Photoreceptors are present in all plant tissues: leaves, shoots and even roots. Moreover, the site of photoreceptor does not always correspond to the site of response, which means that the plant tissues intercepting light may be far away from the tissues or organs that react to it[i]. Not including chlorophylls and related pigments, there are five classes of photoreceptors for three categories of light. Phytochromes absorb primarily red (600- 700 nm) and far-red (700-750 nm) while cryptochromes, phototropins and zeitlupes absorb blue and UVA wavelengths. The photoreceptor UVR8 absorbs UVB light.
The importance of phytochromes will be further elaborated upon in subsequent sections. Cryptochromes play a role in plant shade avoidance, flowering induction and possibly temperature-dependent hypocotyl elongation and responses to changes in magnetic fields, as research studies suggest. Phototropins, which also respond to blue light, are responsible for light-mediated stomatal opening, chlorophyll translocation in plant tissues, and phototropism responses. Zeitlupes, the third class of photoreceptors that react to blue light, play an important role in maintaining the circadian rhythm, and can induce time-dependent flowering in some species. UVR8 photoreceptors are unique in that their activity is mediated not by a chromophore but by an aromatic molecule that absorbs UV-B light and triggers shade avoidance responses[ii].
Phytochromes were first discovered in the 1950s but research into their role in plant development is ongoing. Phytochrome preferentially absorbs red and far-red light and exists in two forms: Pr and Pfr. It is the relative concentration of Pr to Pfr that determines which physiological processes are triggered in the plant.
Phytochrome is a photoreversible molecule that switches between its active Pfr form and inactive Pr form based on the ratio of red to far-red light. The inactive form Pr quickly absorbs red light and transforms into the active Pfr form. This process is reversible, with the absorption of far-red light leading to the conversion of Pfr into Pr. The Pfr form also slowly reverts to the Inactive Pr form under dark conditions. Due to this reversibility, the phytochrome mechanism is often referred to as a molecular switch that clicks “on” in the presence of red light and “off” in the presence of far-red light. The on/off mechanism can have various implications in plant development including germination, chloroplast translocation and shade avoidance[iii].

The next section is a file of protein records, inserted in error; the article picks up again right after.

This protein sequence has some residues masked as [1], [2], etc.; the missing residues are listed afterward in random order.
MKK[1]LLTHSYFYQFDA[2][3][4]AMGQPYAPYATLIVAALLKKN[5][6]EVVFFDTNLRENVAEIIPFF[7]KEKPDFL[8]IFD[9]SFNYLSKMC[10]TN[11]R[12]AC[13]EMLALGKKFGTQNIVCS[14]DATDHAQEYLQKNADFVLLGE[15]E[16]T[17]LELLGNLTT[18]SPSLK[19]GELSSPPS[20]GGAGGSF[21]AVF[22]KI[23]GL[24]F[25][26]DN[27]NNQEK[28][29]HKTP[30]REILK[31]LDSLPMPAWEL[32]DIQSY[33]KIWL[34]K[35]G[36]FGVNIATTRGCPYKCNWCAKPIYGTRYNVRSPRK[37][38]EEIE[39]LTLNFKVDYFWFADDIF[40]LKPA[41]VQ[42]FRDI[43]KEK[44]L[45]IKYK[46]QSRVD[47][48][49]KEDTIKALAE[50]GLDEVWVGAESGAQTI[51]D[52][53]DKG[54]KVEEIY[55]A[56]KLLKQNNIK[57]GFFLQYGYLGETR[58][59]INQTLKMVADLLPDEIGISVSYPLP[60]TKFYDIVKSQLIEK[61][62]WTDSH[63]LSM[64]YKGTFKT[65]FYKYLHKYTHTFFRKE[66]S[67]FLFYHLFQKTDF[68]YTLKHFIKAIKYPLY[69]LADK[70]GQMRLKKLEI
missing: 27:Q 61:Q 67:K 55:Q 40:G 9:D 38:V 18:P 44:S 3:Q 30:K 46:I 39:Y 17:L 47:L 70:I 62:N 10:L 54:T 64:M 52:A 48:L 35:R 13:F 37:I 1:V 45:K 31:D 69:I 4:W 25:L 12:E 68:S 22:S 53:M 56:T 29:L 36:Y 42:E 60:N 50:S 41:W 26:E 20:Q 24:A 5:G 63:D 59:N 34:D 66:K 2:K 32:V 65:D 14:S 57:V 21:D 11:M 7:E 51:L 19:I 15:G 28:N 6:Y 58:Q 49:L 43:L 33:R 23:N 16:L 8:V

During the day, high levels of red light in sunlight results in the conversion of most Pr into Pfr which signals to the plant that it is receiving significant light. During the nighttime without supplemental lighting, Pfr slowly converts back into Pr. This mechanism is how plants detect whether they are under long-day or short-day conditions, which is critical for the flowering of certain species (Figure 1).
In the case of short-day plants, long nights are necessary to complete the slow conversion of Pfr to Pr. The plant interprets the near-zero concentration of Pfr as a signal that the dark period is long enough, then begin its flowering process. In other words, the low levels of Pfr signals a lack of red light thus darkness. As such, Pfr inhibits flowering in short-day plants. Examples of short-day plants include poinsettia, Christmas cactus and chrysanthemum.
In long-day plants, Pfr encourages flowering as the short nighttime period results in incomplete conversion of Pfr to Pr, with the leftover Pr signalling to the plant that the nights are short enough to begin flowering[iv]. Examples of long-day plants include hibiscus, spinach, and potato.
The phytochrome system also plays an important role in shade avoidance, through which plants employ various strategies to improve access to light. Plants are typically shaded due to overcrowding by other plants, long periods of overcast conditions and light obstruction by other objects. To mitigate shaded conditions, plants will commit energy to stem elongation (e.g., hypocotyl, internodes and petioles) and leaf expansion. A classic example of this is etiolation, through which the plant stretches to outgrow its light competitors and attain higher light levels[v].